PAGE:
This summer has been an incredible journey already. We've spent most of it at our summer haven, Maranatha Bible and Missionary Conference in Norton Shores. We've also done a Science Sampler at Hope College Science Camp, "traveled" to two countries at Camp Witte Daycare, participated in Maranatha's FCA sponsored Tennis Camp, taken private tennis lessons with our friend, Andrew, gone camping for a long weekend at TriPonds Family Campground with our Compound Group, and visited the cottage for tubing and skiing lessons twice. We've completed 1/3 to 1/2 of each child's bucket list, blogged nearly every week AND finished half of their summer reading goals for the library. So, its been a busy summer. BUT nothing, really nothing, was better than tonight's conversations with my kids.
Let me set it up.
The kids work each week on a fresh song and bible memory verse at Maranatha. They also sing the summer theme song. So, these past 21 days have been filled with new music and new Scripture to encapsulate their new learning.
This week the kids stayed through Thursday morning, so they missed their Friday evening Tabernacle "performance." They were a little bummed, so I downloaded one of the songs and they did a private performance for me tonight in the living room. Their concert included many weeks combined and was filled with excited motions and lots of loud sing-song shouting :).
After their most recent song Kayleigh left me gasping for breath by articulating that she thought "Toby Mac's City on our Knees" song was important because it was a "call to action" for them. The kids could be the place where witnesses were born. They could be the "why not here" the song talked about (even adding MARANATHA after certain lyrics). She unpacked that the choices and lines the song talk about are the lines of faith. That you must believe in Jesus, confess him as your Savior and continue sharing that message wherever you go whether in church, school, China, or even at a campground.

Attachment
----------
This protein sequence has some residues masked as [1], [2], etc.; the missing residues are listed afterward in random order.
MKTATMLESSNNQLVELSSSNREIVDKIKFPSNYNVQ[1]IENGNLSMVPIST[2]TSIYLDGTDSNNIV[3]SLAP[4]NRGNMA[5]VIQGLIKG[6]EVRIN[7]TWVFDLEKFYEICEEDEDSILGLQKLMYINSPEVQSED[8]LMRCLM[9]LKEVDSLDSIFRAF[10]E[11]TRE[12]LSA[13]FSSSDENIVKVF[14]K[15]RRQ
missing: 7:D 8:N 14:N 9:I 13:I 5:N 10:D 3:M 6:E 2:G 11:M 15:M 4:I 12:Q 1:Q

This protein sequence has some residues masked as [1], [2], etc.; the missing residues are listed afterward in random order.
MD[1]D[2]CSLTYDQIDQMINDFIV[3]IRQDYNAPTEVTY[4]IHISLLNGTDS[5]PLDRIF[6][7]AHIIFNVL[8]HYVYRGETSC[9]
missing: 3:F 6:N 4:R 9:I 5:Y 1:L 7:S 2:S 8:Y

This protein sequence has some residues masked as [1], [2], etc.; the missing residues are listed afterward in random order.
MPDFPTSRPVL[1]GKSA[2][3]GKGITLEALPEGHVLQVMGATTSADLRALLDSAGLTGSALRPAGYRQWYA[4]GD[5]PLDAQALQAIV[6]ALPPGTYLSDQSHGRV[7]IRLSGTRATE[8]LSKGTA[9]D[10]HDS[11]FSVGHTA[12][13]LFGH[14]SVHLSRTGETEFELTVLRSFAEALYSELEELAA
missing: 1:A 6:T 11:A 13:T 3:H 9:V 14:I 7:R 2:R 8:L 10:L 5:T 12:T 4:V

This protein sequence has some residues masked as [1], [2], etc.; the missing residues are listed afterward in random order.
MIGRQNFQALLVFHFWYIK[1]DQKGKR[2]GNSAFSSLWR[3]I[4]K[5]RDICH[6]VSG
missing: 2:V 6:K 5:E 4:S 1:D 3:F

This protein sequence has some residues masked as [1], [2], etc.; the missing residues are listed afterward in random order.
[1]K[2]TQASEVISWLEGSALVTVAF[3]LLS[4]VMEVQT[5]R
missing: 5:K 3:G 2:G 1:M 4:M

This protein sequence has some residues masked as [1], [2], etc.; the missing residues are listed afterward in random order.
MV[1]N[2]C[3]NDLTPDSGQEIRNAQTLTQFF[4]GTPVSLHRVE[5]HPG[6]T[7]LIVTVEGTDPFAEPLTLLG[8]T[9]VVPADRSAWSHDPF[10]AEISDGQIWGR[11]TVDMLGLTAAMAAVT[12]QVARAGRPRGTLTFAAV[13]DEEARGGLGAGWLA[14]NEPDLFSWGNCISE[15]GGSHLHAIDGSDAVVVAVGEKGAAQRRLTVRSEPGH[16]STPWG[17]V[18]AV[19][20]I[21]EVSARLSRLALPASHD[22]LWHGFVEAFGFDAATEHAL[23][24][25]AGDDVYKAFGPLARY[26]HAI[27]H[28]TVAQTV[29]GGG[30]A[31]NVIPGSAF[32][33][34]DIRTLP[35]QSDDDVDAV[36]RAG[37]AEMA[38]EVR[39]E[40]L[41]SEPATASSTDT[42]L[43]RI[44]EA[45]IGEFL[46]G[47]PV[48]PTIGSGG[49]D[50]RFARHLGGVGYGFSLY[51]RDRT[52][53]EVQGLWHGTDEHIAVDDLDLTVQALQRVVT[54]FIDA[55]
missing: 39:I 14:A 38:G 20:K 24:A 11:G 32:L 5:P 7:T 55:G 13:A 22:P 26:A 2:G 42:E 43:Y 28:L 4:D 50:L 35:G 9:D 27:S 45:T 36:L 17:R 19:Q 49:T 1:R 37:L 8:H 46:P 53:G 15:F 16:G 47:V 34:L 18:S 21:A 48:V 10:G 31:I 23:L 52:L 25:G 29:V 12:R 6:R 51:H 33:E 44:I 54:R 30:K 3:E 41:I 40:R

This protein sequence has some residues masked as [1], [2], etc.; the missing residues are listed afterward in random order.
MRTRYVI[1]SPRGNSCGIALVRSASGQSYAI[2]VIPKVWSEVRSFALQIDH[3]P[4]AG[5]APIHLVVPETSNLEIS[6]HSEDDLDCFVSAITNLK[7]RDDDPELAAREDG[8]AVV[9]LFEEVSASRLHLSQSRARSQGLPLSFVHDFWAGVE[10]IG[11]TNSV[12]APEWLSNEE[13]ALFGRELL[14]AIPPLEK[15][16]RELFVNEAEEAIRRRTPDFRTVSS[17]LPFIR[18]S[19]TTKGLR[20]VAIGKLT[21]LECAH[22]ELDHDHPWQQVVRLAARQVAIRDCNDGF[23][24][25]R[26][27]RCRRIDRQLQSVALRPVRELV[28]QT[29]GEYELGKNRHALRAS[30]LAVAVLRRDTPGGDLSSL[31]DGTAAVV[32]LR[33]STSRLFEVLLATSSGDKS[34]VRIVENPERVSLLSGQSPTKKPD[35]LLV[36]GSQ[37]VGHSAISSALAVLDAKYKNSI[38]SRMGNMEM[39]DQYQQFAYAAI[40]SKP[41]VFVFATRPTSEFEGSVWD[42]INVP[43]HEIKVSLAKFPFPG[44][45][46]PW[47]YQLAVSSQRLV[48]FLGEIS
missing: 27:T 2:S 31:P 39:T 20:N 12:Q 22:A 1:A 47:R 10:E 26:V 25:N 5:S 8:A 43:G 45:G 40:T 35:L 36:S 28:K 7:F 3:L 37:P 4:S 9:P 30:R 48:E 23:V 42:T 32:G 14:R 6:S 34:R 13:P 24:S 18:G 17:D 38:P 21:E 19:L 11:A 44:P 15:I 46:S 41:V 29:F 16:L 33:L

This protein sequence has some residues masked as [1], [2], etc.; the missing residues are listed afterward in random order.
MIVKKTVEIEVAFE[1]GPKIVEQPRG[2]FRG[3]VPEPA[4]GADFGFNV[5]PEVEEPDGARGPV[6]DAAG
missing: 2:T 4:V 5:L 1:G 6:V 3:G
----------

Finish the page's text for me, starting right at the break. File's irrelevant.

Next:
While I was impressed with the depth of her understanding of the song, I am a bit used to Kayleigh learning and understanding spiritual truths. She's pretty perceptive and can discern well. She often has unique applications and insights that her Dad and I never considered. But tonight, it was Benjamin's turn to give me a sucker punch. At his request, he and Kayleigh sang me a very loud and rousing rendition of Bound for Glory as recorded by the Vertical Church Band.
I applauded and gave Ben accolades for singing so enthusiastically and with real conviction. He was not going to be put off so easily.
B: But Mom, you didn't ask me if I understood that song.
Mom: (thinking he really wouldn't/shouldn't as it really wasn't his song for the week, I threw him an "easy one"): It says death is not my ending, what does that mean?
B: Mom (with great annoyance), that's too easy. If you know Jesus you go to Heaven. So death isn't your ending.
B: That's not what I wanted to explain. I get what the whole song means, MOM. It means that even though we live here, this is just our house. Its not our home. Because when we know Jesus, and have him as our Savior, our real HOME is heaven. This is just a house."
B: AND when it says, "Gone when Jesus calls my name, endless joy, endless praise all when Jesus calls my name." It means he's gonna say, "BENJAMIN someday and I get to be with Him and sing a lot, a lot, a lot." (grin the size of Texas because I bet he truly will sing all day, every day).
Can't deny he's got the Spirit inside of him.
Thank you, Lord for gripping his sweet and sensitive heart. And thank you friends at Maranatha for re-inforcing what we work on at home, school and church and for building and growing a love of Jesus each day at class. Thank you for helping both kids to articulate their faith in a way they couldn't do before - and for giving me these FANTASTIC songs to help follow up on all year long.
I hope you know what a treasure and a gift you are to this family - and to the lives you impact each day. I hope you see the changes that we see ... if not today, or now, someday when you go home.